Photo Credit: Maureen Vadnais, Alberta Agriculture & Forestry, modified from the original
Common Name: Perennial sow thistle
Scientific Name: Sonchus arvensis
Habitat: disturbed areas, roadsides, ornamental beds
Provincial Designation: Noxious
Native to western Asia and Europe, perennial sow thistle was most likely introduced as a seed contaminant. It was first recorded in Pennsylvania in 1814.
Perennial sow thistle invades disturbed areas, roadsides and farmland. It is an aggressive agricultural weed that reduces crop yields.
Perennial sow thistle has yellow, dandelion-like flowers that are grouped in loose clusters at the ends of stems. Flowers grow up to 5 cm wide. One plant may have up to 20 flower heads, but only a few are in bloom at one time.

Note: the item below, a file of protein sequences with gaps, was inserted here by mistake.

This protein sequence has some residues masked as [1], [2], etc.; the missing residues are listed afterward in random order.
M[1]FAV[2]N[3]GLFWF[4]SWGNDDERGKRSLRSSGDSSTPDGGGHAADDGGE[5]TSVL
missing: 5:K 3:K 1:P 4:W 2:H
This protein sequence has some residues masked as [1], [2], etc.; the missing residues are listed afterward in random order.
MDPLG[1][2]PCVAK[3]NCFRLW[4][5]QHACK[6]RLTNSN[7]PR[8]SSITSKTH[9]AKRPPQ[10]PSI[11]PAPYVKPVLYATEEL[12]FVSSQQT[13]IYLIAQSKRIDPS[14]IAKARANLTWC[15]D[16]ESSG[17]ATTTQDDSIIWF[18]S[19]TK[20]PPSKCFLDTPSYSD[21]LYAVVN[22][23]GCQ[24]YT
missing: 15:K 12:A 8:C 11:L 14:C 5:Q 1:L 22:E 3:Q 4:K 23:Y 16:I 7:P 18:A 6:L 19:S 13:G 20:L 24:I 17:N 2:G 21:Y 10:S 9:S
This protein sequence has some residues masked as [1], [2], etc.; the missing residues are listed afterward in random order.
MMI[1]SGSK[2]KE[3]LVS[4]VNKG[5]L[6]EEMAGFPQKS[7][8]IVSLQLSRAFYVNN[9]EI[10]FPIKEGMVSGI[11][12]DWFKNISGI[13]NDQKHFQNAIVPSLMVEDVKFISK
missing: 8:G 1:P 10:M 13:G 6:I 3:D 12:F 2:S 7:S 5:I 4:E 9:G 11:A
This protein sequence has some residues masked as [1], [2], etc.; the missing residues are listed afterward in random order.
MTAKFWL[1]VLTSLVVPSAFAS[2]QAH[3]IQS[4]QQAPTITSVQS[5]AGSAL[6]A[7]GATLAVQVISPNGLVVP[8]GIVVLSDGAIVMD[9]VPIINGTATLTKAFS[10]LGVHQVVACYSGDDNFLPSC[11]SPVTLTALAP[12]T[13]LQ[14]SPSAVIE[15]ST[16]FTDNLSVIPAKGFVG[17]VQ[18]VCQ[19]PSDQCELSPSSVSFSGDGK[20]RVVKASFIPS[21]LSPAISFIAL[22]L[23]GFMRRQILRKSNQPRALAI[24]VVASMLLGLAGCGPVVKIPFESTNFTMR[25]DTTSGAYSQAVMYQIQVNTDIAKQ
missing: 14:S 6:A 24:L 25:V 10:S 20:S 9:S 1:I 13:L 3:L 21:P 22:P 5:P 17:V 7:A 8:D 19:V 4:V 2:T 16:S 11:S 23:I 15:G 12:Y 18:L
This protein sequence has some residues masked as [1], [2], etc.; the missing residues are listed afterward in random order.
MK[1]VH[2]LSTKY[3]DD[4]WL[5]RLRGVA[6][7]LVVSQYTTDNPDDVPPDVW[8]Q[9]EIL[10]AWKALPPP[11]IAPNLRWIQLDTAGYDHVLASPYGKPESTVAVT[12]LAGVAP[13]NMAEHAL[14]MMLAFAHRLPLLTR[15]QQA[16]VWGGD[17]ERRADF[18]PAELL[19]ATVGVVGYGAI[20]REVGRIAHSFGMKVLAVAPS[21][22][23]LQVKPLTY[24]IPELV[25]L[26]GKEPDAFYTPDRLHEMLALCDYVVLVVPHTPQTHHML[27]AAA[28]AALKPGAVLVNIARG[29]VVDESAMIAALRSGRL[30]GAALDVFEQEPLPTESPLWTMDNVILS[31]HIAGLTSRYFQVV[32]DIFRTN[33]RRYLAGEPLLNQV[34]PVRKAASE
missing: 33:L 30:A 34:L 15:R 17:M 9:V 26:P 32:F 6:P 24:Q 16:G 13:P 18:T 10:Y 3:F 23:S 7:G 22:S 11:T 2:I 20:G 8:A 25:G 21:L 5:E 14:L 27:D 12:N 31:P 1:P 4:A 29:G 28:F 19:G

The leaves are lance-shaped or lobed, alternately arranged along the stem, and have a waxy appearance. The leaves have a prominent light green middle vein and spiny toothed edges.
Stems are erect, leafy at the base, branched at the tops and grow from 10-120 cm high. Cut stems exude a milky juice.